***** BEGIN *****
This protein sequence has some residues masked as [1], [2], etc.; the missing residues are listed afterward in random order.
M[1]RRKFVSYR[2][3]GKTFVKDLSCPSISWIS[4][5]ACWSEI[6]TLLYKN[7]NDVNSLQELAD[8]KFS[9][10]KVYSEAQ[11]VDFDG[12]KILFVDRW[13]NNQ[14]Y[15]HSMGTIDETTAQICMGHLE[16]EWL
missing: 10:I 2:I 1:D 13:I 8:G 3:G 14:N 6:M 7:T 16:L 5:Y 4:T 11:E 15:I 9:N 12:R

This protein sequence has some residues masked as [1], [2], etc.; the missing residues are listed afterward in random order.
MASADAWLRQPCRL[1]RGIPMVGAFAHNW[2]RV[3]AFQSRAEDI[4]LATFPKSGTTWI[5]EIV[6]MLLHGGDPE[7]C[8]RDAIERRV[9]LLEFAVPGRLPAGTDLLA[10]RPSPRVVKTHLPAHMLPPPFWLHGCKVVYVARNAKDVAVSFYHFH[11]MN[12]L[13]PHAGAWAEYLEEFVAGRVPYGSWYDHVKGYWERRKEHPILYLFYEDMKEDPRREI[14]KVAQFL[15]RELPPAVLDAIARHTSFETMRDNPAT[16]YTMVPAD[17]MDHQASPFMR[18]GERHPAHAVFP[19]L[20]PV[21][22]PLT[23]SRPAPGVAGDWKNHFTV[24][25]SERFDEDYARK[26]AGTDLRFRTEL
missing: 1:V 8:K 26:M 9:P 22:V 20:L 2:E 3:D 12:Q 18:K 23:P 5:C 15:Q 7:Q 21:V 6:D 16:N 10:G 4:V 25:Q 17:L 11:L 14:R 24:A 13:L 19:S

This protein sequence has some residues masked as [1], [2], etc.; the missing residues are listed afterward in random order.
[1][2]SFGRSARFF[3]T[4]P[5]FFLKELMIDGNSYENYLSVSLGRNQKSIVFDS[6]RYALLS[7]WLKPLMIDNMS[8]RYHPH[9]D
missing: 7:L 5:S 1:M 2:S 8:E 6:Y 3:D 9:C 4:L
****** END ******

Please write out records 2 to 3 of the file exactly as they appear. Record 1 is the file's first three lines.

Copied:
This protein sequence has some residues masked as [1], [2], etc.; the missing residues are listed afterward in random order.
MASADAWLRQPCRL[1]RGIPMVGAFAHNW[2]RV[3]AFQSRAEDI[4]LATFPKSGTTWI[5]EIV[6]MLLHGGDPE[7]C[8]RDAIERRV[9]LLEFAVPGRLPAGTDLLA[10]RPSPRVVKTHLPAHMLPPPFWLHGCKVVYVARNAKDVAVSFYHFH[11]MN[12]L[13]PHAGAWAEYLEEFVAGRVPYGSWYDHVKGYWERRKEHPILYLFYEDMKEDPRREI[14]KVAQFL[15]RELPPAVLDAIARHTSFETMRDNPAT[16]YTMVPAD[17]MDHQASPFMR[18]GERHPAHAVFP[19]L[20]PV[21][22]PLT[23]SRPAPGVAGDWKNHFTV[24][25]SERFDEDYARK[26]AGTDLRFRTEL
missing: 1:V 8:K 26:M 9:P 22:V 20:L 2:E 3:D 12:Q 18:K 23:P 5:C 15:Q 7:Q 21:V 6:D 16:N 10:G 4:V 25:Q 17:L 11:L 14:R 24:A 13:L 19:S

This protein sequence has some residues masked as [1], [2], etc.; the missing residues are listed afterward in random order.
[1][2]SFGRSARFF[3]T[4]P[5]FFLKELMIDGNSYENYLSVSLGRNQKSIVFDS[6]RYALLS[7]WLKPLMIDNMS[8]RYHPH[9]D
missing: 7:L 5:S 1:M 2:S 8:E 6:Y 3:D 9:C 4:L